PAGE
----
Study: Canadian employers don’t know what workers want

A series of surveys and reports have come out recently that all seem to reveal the same thing: Canadian companies really don’t understand what their employees actually care about. The disconnect is causing higher turnover rates as workers jump ship seeking what their current job doesn’t offer.

For example, a new poll released last week by Edward Jones revealed that the majority of Canadians (54 per cent) have considered a career change in the past twelve months. A separate survey revealed that 33 per cent of professionals plan to look for a new job in the next 12 months.

So, more than half of us think about making a change, and fully a third are actively planning to leave our current jobs. This makes it hardly surprising that the same survey found that 80 per cent of Canadian employers are concerned about holding on to top talent, and more than one-quarter are “very concerned.”

The data shows that employers are worried about losing people, while at the same time workers have to change jobs in order to get what they’re actually looking for. So, what’s the disconnect?

Employers don’t get it

Too many corporate cultures over complicate their offering to employees, completely missing the simple things that will actually keep workers happy. Here’s what the Edward Jones survey said that companies are doing to increase employee retention.

  • Increasing communication with employees (e.g. town hall meetings, employee engagement surveys) – 42%
  • Improving employee recognition programs – 40%
  • Providing professional development – 40%

So, the number one tactic is town hall meetings and employee surveys. Nobody likes these. Seriously, nobody.

Not one member of the staff wants to interrupt their work to attend a town hall meeting or fill out a survey. Not one manager ever wants to be mandated with ensuring their team all fill out said survey or attend said meeting. No director or VP wants to use up their strategic panning time and creative energy preparing presentations for internal meetings. These are make-work activities that waste everyone’s time and accomplish nothing.

Similarly, people won’t stay with a job because they might be named employee of the month or because they can get attend some training and development seminars. These don’t inspire loyalty.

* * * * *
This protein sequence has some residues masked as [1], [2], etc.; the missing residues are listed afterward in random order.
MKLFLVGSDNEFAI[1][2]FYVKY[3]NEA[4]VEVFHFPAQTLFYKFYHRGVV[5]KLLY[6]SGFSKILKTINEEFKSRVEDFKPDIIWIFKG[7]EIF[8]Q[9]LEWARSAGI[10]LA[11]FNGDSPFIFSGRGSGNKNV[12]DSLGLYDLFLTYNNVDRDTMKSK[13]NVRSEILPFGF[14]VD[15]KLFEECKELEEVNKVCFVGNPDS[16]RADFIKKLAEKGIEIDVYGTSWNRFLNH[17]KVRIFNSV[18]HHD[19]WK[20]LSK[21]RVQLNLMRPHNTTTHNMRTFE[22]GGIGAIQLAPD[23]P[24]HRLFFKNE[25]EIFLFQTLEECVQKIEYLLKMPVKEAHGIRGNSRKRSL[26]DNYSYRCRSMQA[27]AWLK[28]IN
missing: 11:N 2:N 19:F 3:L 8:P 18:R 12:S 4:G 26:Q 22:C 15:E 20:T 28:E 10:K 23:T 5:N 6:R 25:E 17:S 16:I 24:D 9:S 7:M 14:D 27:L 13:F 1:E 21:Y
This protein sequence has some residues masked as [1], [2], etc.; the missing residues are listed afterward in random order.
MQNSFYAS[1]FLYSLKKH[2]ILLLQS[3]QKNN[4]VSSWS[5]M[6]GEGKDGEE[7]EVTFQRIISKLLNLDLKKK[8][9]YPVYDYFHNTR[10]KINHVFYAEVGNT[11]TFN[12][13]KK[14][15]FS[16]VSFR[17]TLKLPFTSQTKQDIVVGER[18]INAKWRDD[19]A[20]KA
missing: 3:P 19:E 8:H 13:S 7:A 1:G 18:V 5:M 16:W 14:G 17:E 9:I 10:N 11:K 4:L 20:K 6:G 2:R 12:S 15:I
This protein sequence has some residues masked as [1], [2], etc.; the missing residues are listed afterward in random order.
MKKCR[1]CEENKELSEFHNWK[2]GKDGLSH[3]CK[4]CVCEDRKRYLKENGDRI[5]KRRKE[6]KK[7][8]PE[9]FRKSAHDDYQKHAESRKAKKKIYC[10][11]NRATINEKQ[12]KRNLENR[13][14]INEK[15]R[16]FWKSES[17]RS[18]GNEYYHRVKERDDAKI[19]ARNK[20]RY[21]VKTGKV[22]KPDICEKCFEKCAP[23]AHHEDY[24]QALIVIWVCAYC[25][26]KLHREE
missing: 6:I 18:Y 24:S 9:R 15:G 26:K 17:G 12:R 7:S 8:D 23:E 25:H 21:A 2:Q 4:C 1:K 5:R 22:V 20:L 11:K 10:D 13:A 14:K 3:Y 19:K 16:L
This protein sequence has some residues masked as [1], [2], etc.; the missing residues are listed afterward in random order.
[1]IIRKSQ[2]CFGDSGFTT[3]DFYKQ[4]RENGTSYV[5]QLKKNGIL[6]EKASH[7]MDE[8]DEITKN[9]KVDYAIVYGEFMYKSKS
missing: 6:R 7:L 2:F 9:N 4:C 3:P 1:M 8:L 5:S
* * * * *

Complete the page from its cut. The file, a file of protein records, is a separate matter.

What employees want

Employees really want to be able to do their jobs. They don’t want to have their workday interrupted by town hall meetings, recognition ceremonies, costume parties, or birthday cake singalongs.

Employees value meaningful work and accomplishment. They want the freedom to schedule their day around achieving what needs to be done – without unnecessary inefficiencies bogging down their time.

Here’s what the survey (and just about every survey of employees ever) says that workers want:

  • More money
  • Opportunities for advancement
  • More time off
  • Better benefits

Of course, people want the opportunity to earn higher paycheques. Salary is one of the score cards of our society. Earning more money generally means you are doing better, and it certainly means that you can afford more of the things that you like.

The number one reason people leave their jobs is that they have found an opportunity to move into a higher position elsewhere. People want to grow in their careers. Most employers will higher outside talent before promoting from within. (Studies have shown that 88 per cent of the time, people have to change employers in order to move a step up the ladder: worker to manager, manager to director, director to VP.) Companies also consistently offer more money to employees they are trying to hire than they will make available in raises to existing staff.

How to retain employees

Treat workers like grownups. Give them the freedom and flexibility to get their work done at the schedule that balances their professional and personal lives. Good employees will appreciate this, work hard and won’t take advantage. Those who fail to accomplish what they were hired to do can be filtered out. You don’t want them anyway.

The only real employee recognition program that matters to employees is higher pay and opportunities for advancement. Reward good work with increased compensation and the chance to take on a higher role and more responsibility. Everything else is a distraction.

It’s no wonder that most employees are contemplating changing jobs when that is too often the only way to earn more money or obtain a higher position.


33% Of Workers In Canada to Look For New Job in Next 12 Months

Canadians believe the grass is greener on the other side

What employees want

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